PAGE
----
I am very grateful to receive the 2020 L. Stephen Lau Water Research Endowed Scholarship. The scholarship will significantly help to support my PhD study at the Department of Civil and Environmental Engineering, University of Hawai‘i at Mānoa dealing with enterococci and the effect on humans, water monitoring, and the management of water quality.
My educational background began in Bangkok, Thailand. I have been fascinated by the diversity of microbes and their useful applications. In college, I majored in biotechnology and benefitted from experiencing the various disciplines of microbiology. For my graduate studies (Master’s and PhD), I chose to pursue environmental microbiology following my inspiration to apply the knowledge of microbiology to help sustain a clean environment and protect the public health. My research interest is the microbiological quality of waters based on direct pathogen detection. I would like to pursue a career as a researcher and contribute to the field of water quality monitoring.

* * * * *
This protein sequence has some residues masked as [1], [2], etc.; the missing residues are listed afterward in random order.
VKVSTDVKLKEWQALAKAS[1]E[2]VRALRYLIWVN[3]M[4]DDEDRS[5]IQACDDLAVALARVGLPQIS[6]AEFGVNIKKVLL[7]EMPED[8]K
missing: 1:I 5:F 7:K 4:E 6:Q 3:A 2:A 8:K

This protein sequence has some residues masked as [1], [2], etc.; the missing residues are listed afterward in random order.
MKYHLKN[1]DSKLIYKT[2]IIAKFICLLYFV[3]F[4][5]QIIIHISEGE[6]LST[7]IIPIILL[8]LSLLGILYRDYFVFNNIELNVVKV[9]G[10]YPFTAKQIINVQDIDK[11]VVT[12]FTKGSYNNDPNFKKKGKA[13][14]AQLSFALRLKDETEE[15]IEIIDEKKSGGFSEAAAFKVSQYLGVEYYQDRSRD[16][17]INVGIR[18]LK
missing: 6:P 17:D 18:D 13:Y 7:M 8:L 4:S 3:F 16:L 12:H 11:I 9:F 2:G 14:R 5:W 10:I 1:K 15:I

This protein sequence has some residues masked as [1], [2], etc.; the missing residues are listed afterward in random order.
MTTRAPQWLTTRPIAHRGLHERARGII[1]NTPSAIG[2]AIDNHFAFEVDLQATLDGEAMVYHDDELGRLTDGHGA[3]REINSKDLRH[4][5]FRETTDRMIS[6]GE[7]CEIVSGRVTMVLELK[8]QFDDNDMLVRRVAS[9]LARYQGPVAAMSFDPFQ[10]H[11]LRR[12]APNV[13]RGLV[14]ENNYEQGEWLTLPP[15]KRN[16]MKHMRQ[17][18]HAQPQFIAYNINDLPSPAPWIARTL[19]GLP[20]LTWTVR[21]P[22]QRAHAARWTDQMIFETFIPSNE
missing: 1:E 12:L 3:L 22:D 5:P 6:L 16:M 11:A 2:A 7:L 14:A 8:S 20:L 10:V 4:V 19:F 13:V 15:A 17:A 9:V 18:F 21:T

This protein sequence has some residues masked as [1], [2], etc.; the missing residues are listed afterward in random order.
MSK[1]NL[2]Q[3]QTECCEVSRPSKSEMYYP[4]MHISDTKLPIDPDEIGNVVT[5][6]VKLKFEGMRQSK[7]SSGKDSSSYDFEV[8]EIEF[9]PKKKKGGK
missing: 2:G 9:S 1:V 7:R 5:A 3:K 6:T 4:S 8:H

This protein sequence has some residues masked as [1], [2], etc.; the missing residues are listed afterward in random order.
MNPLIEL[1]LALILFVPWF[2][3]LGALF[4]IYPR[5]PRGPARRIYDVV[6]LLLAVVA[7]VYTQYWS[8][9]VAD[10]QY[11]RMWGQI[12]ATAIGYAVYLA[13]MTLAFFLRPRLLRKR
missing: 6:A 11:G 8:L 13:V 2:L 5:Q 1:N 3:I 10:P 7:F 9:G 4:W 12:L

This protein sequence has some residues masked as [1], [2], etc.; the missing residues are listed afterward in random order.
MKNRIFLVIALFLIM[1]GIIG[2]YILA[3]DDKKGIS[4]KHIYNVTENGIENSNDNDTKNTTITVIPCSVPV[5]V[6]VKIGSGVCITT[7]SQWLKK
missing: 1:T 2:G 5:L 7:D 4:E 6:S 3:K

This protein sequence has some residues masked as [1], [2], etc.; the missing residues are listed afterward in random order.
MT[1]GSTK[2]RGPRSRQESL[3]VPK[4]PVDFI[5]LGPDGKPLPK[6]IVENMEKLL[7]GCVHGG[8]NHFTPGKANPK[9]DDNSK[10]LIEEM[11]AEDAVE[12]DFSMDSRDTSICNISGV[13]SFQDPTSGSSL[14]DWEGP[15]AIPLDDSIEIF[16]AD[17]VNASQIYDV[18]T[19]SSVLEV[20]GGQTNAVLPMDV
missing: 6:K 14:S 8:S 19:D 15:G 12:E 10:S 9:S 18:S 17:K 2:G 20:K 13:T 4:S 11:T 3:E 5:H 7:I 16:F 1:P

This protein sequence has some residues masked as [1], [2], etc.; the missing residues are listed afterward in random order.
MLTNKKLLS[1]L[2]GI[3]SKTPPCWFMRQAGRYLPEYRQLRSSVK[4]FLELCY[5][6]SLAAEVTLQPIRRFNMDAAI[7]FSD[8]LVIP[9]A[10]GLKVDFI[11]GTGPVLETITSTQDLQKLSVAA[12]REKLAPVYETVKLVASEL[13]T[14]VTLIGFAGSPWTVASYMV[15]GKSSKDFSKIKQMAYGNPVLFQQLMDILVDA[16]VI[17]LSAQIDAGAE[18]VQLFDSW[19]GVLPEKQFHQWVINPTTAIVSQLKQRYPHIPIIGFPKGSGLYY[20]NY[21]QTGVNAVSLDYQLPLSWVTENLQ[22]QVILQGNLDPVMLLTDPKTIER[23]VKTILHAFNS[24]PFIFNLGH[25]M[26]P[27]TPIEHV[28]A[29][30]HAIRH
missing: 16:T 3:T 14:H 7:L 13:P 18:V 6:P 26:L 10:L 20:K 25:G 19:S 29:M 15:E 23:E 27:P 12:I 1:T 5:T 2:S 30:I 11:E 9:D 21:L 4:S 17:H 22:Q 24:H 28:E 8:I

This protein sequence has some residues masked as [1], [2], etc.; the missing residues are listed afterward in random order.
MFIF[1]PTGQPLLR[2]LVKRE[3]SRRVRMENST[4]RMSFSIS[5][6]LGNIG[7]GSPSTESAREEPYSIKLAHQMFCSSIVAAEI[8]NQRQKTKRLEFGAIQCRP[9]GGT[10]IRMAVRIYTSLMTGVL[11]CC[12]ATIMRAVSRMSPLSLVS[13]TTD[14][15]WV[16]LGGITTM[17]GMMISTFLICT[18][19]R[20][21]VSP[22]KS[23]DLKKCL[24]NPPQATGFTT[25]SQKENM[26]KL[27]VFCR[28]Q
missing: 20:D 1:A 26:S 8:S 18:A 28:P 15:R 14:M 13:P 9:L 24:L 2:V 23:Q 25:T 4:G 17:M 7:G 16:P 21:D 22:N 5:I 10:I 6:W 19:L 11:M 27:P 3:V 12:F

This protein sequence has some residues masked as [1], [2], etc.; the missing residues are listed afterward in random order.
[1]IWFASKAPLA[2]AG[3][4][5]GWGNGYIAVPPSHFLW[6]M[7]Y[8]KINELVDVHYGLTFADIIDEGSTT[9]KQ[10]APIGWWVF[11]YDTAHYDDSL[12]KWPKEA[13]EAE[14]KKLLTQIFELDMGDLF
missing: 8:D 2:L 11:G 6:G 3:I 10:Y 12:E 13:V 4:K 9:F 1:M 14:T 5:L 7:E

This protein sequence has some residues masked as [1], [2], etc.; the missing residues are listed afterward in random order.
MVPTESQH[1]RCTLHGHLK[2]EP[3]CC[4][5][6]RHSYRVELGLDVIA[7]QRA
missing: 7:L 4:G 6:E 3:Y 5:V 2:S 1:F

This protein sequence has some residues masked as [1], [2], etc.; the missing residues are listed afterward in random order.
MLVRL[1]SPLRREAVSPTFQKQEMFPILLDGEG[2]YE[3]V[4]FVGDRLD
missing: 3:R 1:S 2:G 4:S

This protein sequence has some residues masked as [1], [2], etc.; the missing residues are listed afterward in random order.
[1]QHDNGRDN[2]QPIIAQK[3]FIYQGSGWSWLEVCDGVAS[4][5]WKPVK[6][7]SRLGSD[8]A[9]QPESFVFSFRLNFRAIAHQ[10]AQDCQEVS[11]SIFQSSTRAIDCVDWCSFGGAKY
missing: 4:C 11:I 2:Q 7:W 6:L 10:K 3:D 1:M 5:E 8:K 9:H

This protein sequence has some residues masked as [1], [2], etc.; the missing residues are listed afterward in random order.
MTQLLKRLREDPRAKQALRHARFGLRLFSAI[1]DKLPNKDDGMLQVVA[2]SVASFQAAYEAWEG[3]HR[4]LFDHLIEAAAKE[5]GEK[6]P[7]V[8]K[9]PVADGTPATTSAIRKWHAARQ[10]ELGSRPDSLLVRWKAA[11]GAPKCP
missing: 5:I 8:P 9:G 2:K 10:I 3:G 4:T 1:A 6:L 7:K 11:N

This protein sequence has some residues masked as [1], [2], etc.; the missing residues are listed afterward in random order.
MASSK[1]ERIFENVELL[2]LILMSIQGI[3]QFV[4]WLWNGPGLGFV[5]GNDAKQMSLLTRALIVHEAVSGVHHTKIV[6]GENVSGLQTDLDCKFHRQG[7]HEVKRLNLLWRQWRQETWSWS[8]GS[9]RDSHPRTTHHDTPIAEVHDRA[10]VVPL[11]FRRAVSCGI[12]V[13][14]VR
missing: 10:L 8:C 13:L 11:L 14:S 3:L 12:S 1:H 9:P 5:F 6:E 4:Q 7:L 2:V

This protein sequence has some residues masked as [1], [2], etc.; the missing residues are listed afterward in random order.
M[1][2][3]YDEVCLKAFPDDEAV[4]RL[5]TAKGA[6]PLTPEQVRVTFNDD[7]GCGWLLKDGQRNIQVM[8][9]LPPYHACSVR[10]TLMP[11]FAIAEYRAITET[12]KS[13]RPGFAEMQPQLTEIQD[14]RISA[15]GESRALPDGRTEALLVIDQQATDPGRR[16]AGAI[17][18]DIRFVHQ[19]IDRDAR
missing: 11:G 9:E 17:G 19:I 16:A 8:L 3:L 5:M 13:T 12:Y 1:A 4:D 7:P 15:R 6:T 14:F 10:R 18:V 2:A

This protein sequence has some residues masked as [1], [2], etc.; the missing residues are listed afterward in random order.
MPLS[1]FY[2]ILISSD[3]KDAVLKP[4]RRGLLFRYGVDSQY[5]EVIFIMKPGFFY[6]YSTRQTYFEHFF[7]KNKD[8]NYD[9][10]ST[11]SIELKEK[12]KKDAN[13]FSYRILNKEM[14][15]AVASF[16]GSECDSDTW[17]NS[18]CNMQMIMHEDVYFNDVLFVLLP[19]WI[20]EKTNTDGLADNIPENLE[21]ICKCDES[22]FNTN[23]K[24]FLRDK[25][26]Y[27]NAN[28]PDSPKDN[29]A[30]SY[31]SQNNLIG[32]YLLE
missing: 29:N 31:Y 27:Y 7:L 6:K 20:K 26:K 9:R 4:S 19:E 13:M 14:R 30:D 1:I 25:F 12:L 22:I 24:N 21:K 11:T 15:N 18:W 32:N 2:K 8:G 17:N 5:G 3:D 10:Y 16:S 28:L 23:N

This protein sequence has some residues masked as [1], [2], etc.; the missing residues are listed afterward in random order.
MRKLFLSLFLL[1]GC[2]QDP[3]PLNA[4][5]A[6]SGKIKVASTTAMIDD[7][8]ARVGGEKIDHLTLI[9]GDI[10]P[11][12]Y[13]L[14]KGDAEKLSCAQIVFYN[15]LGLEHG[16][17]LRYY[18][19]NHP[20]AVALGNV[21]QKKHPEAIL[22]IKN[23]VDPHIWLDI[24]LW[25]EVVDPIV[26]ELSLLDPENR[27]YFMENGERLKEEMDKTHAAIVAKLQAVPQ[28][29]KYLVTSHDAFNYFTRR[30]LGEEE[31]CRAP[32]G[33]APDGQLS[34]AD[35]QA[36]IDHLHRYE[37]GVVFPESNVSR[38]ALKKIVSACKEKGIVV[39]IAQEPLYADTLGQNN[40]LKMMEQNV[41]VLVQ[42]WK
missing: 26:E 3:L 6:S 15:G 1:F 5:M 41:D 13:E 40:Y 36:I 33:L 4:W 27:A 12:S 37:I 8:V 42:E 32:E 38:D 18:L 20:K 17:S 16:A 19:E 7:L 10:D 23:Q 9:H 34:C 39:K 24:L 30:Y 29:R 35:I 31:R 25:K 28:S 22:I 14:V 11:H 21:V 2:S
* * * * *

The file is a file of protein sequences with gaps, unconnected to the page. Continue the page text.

Ahmed Afifi, the first recipient of the prestigious Doak and Richard Cox Award, is conducting research using novel approaches to forecast evapotranspiration and rainfall for the benefit of Hawai‘i’s farmers and thereby protecting our precious water resources. The real-time decisions on irrigation scheduling are primarily made based on the agricultural water demand (which strongly depends on evapotranspiration) and rainfall predictions. Hence, accurate forecasting of evapotranspiration and rainfall plays a key role in optimal irrigation scheduling and efficient management of water resources. The benefits of this project are (1) scheduling irrigation to optimize crop water use efficiency, (2) reducing farmers’ cost for water and labor, and (3) increasing net returns by enhancing crop yields and quality.
This summer, Ahmed will receive an MS degree in Civil and Environmental Engineering from the University of Hawai‘i at Mānoa, and will enter the PhD program in Fall 2020. He has a bachelor’s degree in construction engineering from the American University in Cairo (AUC) and a master’s degree in environmental law from the University of Denver Sturm College of Law (DU). His passion for water resources emerged while he was an intern with the United Nations Development Programme (UNDP) focusing on regional water conflicts. His goal is to “further develop water resources forecasting and management plans that would initiate cooperation rather than fuel conflicts.”